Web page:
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31 JAN 2017

European Union (Notification of Withdrawal) Bill

I spoke in this debate and gave my support to the above Bill

The Bill is intended to give the Government the power that they need in order to begin negotiations. It is a legal mechanism to enact what the British people decided in the referendum. It is not about the detail of the negotiation, and it is not about the kind of country, or the domestic law, that we shall have post-Brexit. That will come later, with the great repeal Bill.

The referendum  was an extraordinary event for the country. In 388 of 650 constituencies, more people voted to leave than voted for the sitting Members of Parliament.  Parliament voted overwhelmingly, by six to one, to give the people a say.  The result of the referendum was clear: 17.4 million people voted to leave.

What was clear to me was that, whatever the result, there was no question that the Government would not implement what the people decided. The Supreme Court has made it clear that its decision had nothing to do with whether or not this country should leave the EU, nor does it have anything to do with the timetable or any future arrangements with the European Union. Those who oppose this Bill seek simply to tie the Government's hands at this stage, in the hope that a series of impossible demands will render any good deal impossible. We must be sure not to be drawn into a debate that is an exercise in delay and obfuscation, when the time to debate that detail will come.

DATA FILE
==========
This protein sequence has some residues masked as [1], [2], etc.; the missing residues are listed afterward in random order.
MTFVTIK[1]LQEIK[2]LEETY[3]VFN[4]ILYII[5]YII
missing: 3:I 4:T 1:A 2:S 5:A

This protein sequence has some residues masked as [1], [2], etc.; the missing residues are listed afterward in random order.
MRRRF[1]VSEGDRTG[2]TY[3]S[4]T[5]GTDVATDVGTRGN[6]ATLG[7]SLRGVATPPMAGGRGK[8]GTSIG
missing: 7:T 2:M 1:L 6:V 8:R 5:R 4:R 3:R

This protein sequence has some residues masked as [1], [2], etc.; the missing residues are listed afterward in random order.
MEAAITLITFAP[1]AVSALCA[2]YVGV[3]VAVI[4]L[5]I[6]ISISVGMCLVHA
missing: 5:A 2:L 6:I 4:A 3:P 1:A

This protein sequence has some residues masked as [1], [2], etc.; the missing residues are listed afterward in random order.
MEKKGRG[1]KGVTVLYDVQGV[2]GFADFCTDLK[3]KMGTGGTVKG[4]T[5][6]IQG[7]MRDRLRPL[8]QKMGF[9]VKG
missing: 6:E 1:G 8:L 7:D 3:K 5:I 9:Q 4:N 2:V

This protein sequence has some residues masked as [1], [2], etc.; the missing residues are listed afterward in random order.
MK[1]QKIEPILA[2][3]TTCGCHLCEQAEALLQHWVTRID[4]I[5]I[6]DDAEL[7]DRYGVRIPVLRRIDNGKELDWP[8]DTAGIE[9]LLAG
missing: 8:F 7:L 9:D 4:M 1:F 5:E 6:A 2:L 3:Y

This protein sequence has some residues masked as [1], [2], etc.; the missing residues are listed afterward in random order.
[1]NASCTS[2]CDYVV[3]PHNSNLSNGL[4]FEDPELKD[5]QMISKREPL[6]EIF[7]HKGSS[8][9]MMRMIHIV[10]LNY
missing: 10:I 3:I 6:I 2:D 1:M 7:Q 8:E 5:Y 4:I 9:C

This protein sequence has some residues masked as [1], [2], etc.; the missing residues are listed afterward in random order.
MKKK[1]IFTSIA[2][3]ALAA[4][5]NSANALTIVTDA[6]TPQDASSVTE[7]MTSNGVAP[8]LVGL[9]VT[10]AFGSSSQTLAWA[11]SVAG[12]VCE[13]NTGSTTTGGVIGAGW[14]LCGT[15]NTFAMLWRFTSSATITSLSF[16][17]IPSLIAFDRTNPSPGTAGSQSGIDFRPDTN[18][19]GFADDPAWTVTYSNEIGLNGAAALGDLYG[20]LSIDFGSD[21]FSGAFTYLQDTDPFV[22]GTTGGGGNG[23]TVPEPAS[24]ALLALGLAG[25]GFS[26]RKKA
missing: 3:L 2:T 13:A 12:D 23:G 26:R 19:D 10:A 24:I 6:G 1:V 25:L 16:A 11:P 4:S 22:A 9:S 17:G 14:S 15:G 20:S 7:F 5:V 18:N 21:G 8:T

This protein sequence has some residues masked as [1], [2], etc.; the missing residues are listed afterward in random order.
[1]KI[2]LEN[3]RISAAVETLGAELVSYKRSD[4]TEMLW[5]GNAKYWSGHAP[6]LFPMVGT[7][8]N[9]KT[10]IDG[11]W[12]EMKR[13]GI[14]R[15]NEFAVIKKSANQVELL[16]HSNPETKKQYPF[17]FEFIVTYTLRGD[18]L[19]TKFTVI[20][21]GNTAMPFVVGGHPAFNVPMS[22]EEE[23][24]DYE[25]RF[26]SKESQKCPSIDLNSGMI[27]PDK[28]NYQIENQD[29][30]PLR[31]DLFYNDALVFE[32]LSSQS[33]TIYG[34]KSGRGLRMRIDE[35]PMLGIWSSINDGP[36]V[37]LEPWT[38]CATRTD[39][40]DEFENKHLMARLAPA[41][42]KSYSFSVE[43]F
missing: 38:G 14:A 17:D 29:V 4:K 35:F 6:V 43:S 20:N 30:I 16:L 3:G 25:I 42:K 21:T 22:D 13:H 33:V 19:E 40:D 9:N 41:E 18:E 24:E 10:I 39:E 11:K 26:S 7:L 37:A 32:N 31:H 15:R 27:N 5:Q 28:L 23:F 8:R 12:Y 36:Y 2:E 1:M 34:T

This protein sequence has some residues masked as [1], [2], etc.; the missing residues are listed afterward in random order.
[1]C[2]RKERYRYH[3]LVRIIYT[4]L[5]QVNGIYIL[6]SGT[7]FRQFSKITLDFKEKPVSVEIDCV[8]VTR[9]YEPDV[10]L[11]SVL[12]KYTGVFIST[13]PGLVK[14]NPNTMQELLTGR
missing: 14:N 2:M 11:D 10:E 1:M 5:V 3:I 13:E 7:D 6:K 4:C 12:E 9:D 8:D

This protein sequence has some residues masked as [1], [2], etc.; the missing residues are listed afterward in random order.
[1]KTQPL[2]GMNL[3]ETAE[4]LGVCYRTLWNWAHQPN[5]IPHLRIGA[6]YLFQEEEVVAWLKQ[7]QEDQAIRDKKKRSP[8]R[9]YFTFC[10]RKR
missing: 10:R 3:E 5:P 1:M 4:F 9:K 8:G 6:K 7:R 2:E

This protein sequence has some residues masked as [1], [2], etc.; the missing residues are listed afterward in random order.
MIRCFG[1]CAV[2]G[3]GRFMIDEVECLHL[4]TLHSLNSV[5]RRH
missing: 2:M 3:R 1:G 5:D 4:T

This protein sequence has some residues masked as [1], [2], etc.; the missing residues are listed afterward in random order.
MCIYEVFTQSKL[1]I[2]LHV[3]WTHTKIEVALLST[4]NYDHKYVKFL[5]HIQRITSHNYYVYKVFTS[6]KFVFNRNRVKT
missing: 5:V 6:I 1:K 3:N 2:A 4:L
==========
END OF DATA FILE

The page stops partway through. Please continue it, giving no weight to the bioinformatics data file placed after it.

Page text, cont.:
The process of withdrawing from the European Union will be easy, straightforward or brief. It will require significant expertise and a consistent approach, but, with this Government, we have exactly that: expertise and a consistent approach. All Members will listen to their constituents and I spend time in my constituency talking to businesses, charities and the public sector in order to understand how the process of our establishing our new role in the world impacts upon them.

There are challenges, certainly, but there are also opportunities, and we must look to the future with that positive attitude. Nothing is more likely to end up with this country having a bad deal than if we approach the negotiations divided, weak, failing to get behind the Government and make this a success, or seeking to tie the Government's hands in negotiation.

We have enormous advantages as a country—the world's sixth biggest military and fifth biggest economy, the world's most used language, and the Commonwealth, but, above all, a country of people who are clever, inventive and industrious.  We must look to the future, embrace the positives and trust the people, and that process must start with this Bill.

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